Networking as a Guy-Friend Girl

A guy-friend girl could basically be summed up in two words: Sarah Miller. I served my time with the female population at a single-gender high school, and while I love my lady friends, there really is nothing so pleasant as a great bloke friend. This is basically what my bloke friendships entail: beer, and banter. This is why I love them so much, because my diarrhoea mouth that runs on sarcasm generally leads to pissed off lady friends, but is just taken as face value crap by dudes. That rocks my socks. And my lady friends who get me are the absolute loves of my life, because they’re smart self-assured diamonds in the rough.
It’s not so great for networking though. It’s especially not so great for work situations, like those where the women gather to discuss children, relationships and specific to Singapore, managing their maids. Pass me a beer and point me to the closest bloke please.
But then comes that awkward moment when you approach a few men to join their conversation, and they graciously allow you to join, with the most uneasy look on their face. They’re so uneasy in fact, you can tell this is the face they used when they introduced their brother to their brand new mother-in-law, and the brother happened to be Bernard Black from Black Books.
 

Honestly, I don’t know if it will ever get better for me. LIke does there get a point where I’m unattractive enough that I can be straight but accepted like some asexual unicorn with absolutely no threat potential whatsoever? I will have to re-assess this in 20 years time. I do honestly wish I could be in the boys club though. Y’all get to talk about such interesting things, keep each other to a code of decency, and party hard without constantly assessing each other’s reputation – I want to go to there.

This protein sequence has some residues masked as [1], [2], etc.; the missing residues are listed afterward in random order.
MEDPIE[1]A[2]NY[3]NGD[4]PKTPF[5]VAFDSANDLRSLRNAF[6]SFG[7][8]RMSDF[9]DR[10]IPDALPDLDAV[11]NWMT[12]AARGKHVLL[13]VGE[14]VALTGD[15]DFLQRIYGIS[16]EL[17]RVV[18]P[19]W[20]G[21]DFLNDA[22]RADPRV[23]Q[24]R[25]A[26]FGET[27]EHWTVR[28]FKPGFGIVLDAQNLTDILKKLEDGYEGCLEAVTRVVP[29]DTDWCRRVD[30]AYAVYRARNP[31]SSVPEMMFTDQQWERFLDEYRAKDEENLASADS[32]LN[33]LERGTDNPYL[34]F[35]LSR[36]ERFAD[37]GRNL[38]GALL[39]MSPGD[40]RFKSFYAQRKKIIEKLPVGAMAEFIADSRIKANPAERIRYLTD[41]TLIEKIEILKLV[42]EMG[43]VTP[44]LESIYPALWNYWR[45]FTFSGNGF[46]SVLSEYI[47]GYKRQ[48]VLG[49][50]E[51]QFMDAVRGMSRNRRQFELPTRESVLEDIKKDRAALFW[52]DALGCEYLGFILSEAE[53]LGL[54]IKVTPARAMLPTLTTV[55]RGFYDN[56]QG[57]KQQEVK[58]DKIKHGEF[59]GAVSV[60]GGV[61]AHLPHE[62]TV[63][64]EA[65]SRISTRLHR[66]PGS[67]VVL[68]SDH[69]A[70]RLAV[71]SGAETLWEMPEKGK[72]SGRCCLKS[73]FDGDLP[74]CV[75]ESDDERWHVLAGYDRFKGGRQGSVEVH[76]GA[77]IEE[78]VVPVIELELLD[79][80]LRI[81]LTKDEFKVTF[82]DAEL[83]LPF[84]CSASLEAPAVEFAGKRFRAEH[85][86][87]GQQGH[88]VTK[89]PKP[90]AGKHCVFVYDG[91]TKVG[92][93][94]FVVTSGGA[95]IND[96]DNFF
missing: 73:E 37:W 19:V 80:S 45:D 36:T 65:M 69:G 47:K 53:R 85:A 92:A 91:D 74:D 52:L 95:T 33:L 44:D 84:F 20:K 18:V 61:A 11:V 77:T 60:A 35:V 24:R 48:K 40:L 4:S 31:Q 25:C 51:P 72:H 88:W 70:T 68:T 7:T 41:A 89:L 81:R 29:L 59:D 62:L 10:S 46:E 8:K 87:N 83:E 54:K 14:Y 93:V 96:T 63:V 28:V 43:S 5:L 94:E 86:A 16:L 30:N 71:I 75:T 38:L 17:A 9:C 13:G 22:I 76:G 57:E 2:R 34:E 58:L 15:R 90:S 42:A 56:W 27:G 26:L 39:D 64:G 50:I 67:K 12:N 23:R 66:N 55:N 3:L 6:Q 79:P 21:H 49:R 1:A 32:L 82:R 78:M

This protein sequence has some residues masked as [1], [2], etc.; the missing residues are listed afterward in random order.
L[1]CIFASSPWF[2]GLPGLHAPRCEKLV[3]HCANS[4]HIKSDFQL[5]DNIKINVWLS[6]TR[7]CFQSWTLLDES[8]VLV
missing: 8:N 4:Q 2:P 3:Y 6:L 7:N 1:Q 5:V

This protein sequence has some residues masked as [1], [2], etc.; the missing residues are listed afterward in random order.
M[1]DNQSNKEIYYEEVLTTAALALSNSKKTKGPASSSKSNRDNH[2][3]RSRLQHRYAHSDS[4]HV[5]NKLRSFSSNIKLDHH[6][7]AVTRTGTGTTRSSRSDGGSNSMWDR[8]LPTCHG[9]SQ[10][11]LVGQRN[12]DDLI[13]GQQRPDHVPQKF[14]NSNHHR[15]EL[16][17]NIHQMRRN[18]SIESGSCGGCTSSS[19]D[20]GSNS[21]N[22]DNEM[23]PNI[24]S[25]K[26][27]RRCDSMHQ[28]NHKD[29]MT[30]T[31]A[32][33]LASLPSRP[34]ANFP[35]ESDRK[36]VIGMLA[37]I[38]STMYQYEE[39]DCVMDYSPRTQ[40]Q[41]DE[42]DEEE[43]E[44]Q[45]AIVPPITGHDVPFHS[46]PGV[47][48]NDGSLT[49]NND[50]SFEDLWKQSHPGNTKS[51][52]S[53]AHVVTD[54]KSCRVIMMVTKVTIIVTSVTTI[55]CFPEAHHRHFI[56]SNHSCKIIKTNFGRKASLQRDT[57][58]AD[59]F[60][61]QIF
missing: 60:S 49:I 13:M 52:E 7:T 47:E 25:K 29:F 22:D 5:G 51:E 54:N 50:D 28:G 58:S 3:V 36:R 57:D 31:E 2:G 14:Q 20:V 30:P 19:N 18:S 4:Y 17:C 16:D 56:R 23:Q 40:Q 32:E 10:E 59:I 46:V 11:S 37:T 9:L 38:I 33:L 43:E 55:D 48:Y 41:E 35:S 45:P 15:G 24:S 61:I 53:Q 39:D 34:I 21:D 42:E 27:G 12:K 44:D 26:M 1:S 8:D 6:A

Don’t worry though. Despite the awkwardness and raised eyebrows, I still say screw it and speak to whoever I like. And Lord help me if I have to speak about one more diet and exercise regime while waiting to make my move to the other side of the room. For the record, small chat topics I will indulge in include: tv, movies, tv, celebrity dirt, Youtube viral videos, annoying people on Facebook, stand up comedy, real politics, and cooking. Small chat topics that turn me into Ron Swanson from Parks and Recration include: weight, domestic duties, shopping, celebrity PR, tabloid politics, and anything approving about pop music that’s not ironic (in the hipster sense of irony).
On a momentarily serious note though, this whole crap vibe of ‘appropriateness’ of women speaking to men is yet another reason that the glass ceiling is continuing to break birds’ necks.
Cheers,
Sarah
Btw, if you’re wondering how I can be employed in HR, and write about HR – here‘s my explanation.

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Graduates are Responsible for Their Career Outcomes, Not Universities

Do you know one of the easiest ways to piss me off? Exhibit external locus of control traits*. Blame anyone and anything else for your failure, and I will no longer respect your opinion. Wow, I don’t make statements like that much, I’m so hesitant of possibly alienating others. But that is one core tenet of my world view – I am all about personal accountability. And so with this background, I proclaim:

Graduates are responsible for their career outcomes, not universities.
Please refer to point 2 of the illustration to the right with the catchphrase “No one ever taught me how to write a goddamn cover letter!” to which I reply, “Yeah buddy, that was your responsibility.”

My apologies to Richard (@HRManNZ) and Amanda (@Sterling_Amanda) for my over-the-top passionate response to their musings on a young HR Pro’s opinion that he was not prepared for his job by university. You can see the storify of our conversation here and the original article here.